Progressive-minded criminologists like Roman or Butts are boosters of community antiviolence intervention programs such as the Cure Violence model, in which more mature people from the neighborhood work as “violence interrupters” and seek to mediate disputes or defuse tensions before they get out of hand.
"We were already in a weakened condition when the pandemic hit -- class divisions, overt racism, partisanship, a really poor social support infrastructure -- so if you think about the effect of the pandemic on an 'epidemic' of shootings -- it's like the immune system of the United States was already suppressed," Jeffrey Butts, director of the research and evaluation center at John Jay College of Criminal Justice, told ABC News.
Investing in policing may reduce rates of victimization. But it does so at a price not captured in any fiscal budget: the needless deaths caused by trigger-happy officers; young Black men’s routine experience of harassment, discrimination, and/or nonlethal forms of police violence, and the physical and emotional toll of those experiences.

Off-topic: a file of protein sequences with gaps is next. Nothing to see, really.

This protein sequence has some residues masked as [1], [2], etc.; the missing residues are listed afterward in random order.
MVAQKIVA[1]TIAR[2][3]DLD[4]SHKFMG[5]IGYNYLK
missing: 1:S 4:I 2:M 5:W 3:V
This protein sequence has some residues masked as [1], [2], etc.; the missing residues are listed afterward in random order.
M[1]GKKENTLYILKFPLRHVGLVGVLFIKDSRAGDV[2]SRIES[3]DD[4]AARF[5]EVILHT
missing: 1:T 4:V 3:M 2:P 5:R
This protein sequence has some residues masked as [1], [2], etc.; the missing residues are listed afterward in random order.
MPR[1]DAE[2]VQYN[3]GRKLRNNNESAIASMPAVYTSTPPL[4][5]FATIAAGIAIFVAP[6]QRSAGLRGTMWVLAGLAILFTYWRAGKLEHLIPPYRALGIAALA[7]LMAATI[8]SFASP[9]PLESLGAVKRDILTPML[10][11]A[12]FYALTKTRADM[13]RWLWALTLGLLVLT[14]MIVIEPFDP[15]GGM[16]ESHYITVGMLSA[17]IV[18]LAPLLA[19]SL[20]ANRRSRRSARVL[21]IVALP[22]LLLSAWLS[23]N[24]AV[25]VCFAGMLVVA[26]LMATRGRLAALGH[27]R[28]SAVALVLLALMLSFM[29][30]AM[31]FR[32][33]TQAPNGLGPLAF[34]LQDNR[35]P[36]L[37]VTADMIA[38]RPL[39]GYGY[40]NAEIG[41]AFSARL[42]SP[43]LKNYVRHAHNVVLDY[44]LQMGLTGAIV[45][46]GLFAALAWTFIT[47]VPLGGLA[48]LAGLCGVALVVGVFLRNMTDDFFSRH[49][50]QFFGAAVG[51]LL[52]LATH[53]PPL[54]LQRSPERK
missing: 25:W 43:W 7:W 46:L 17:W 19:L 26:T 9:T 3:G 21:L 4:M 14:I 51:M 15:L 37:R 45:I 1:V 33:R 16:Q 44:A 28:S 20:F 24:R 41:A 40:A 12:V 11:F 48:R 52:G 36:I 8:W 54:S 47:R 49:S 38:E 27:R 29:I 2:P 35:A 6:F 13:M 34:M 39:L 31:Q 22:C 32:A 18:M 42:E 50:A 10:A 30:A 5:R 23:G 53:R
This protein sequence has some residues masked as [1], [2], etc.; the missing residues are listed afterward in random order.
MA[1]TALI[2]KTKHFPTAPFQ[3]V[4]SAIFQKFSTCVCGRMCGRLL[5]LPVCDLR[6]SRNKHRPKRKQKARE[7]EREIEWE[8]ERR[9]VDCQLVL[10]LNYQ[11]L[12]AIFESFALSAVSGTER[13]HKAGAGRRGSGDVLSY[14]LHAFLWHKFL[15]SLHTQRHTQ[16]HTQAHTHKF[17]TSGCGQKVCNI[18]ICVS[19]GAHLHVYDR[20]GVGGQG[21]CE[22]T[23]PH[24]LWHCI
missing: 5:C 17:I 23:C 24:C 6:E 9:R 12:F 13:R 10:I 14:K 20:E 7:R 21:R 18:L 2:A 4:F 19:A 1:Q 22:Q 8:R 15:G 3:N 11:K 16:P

What has led to the historic rise in gun violence and what can be done about it? KGW Investigates spent the last two months talking to families, law enforcement officers, and community leaders to try and answer those questions. Everyone we spoke to agreed on two things: the pandemic has played a significant role and long-term solutions will require investment in communities.